“I know you’re waiting for me / I see you sitting at the bus stop waiting,” sings Pete Yorn, repetitively, on ‘Halifax’, one of the advance tracks from the New Jersey singer/songwriter's ArrangingTime. The lyrical dead ends aren't isolated. Other jarring lines are most prominent on 'Lost Weekend’ where he sings, “Straight out of the suburbia / Straight out of the basement / Had another lost weekend / Need another vacation.”
The banal imagery is a surprise if you look at his CV – he’s worked with Peter Buck and Frank Black on past albums. But mingling with rock royalty hasn't changed him from writing the most easily digestible day time radio lyrics imaginable.
In a way he’s doing completely the right thing by writing music with safe lyrics to pay the bills. His Eddie Vedder/ Ryan Adams-esque voice, coupled with softly romantic imagery will wash well with TV executives looking for music that will go down well before the watershed. Suitably, he's tried and tested in this department as he got his break with writing some of the music on the Me, Myself & Irene soundtrack back in 2000 and ArrangingTime is effortlessly full of synch opportunities. For instance, album closer, ‘This Time’, is surely an effective tear-jerker if a Hollywood star was going through a heartbreaking situation, but by itself its far less moving.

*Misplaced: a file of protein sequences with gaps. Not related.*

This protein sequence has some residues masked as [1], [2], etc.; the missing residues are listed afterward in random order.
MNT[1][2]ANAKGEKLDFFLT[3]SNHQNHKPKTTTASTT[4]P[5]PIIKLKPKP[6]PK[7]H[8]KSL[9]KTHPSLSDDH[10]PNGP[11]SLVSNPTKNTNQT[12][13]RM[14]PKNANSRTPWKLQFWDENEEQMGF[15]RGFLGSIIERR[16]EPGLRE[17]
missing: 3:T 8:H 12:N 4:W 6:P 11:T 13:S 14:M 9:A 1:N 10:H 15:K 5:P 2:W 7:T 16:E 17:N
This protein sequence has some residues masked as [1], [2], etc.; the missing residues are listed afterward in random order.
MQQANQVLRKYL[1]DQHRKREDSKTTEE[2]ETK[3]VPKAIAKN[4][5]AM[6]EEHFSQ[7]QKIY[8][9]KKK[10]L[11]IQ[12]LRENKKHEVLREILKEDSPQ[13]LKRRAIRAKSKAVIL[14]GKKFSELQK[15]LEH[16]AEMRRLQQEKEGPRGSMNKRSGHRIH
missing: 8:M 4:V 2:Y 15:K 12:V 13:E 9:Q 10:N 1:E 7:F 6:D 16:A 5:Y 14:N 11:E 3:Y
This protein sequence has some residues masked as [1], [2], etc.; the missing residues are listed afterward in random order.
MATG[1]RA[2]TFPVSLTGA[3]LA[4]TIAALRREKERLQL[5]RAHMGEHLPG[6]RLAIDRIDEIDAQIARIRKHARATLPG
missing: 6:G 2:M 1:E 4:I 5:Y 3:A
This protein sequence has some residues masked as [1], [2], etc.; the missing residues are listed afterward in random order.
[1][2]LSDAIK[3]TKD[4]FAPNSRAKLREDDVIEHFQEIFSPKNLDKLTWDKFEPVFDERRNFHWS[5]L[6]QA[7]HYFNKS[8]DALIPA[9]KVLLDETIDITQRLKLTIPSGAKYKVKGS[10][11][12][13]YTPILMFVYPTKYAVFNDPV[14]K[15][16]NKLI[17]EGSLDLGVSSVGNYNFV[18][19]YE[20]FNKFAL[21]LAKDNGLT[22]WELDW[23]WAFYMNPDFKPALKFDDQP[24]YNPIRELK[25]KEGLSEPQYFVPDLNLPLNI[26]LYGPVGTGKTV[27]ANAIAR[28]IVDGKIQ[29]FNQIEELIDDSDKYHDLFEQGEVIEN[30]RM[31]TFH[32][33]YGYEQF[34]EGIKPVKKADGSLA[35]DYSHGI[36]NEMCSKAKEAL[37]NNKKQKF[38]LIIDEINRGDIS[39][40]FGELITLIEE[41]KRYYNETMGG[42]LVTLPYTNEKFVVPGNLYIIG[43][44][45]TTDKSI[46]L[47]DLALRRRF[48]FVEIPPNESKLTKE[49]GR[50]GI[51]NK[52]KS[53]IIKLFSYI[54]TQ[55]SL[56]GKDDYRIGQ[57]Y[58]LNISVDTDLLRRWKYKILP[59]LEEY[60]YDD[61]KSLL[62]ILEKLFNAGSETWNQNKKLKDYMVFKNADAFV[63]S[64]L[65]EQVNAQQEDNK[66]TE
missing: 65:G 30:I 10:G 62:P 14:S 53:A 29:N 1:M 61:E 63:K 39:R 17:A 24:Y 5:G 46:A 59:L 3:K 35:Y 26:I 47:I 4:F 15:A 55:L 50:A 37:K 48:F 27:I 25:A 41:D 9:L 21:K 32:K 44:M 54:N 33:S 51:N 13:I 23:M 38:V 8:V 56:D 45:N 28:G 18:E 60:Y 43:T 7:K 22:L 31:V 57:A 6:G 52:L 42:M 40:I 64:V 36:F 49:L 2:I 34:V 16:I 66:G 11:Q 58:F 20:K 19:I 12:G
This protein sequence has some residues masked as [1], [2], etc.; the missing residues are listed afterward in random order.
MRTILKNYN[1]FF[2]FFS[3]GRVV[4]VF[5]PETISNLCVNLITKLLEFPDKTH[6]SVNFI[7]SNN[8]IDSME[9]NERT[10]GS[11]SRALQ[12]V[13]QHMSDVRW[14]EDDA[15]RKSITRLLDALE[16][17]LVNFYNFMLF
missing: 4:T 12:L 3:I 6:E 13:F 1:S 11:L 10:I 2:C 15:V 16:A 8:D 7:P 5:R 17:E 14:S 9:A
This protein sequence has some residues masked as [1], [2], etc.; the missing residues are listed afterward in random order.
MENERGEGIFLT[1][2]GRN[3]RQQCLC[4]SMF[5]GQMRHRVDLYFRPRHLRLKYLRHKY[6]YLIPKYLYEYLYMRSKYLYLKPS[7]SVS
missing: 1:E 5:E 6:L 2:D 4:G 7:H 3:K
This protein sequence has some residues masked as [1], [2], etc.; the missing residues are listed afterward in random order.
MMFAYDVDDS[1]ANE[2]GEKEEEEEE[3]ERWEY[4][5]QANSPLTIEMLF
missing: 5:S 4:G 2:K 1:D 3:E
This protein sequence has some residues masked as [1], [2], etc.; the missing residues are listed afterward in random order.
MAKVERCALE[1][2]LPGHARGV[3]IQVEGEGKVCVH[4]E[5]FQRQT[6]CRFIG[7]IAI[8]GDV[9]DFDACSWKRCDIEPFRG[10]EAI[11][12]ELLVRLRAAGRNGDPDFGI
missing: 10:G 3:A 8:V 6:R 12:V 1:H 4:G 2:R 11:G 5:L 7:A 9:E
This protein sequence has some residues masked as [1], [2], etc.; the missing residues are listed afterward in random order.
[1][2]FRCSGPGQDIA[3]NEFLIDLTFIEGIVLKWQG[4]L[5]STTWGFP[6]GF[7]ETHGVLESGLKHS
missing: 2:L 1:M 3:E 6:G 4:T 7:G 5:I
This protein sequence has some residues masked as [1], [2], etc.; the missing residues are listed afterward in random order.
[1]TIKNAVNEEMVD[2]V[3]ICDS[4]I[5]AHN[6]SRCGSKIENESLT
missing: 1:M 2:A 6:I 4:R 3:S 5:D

In terms of getting through to the listener's heart, the level of effects that have been added to his vocals doesn’t help the cause. The most powerful moments are where Yorn's beautiful and rugged voice are most exposed, and less concerned with sonic innovation. In particular, ‘Roses’ is a highlight as you can hear the emotion in every turn of phase. Elsewhere, ‘Walking Up’ is similarly impressive, the instrumentation takes on a bigger role than 'Roses', but it's relatively simple compared to the intense use of backing vocals on much of the album. The beautiful slide guitar and strings work emphasises his enigmatic vocal performance here.
So there are positives to be gained from this album: it's certainly the most diverse effort of his career and he's incorporated numerous styles from upbeat synth rock, pop, and folk in a much more diverse effort than his previous self titled album But since his dull lyrics get made more of a point of through repetition, they shine brighter than his well-crafted moments of introspection. There's only so many times listening to a man singing about someone waiting at a bus stop can be bearable.
4Cai Trefor's Score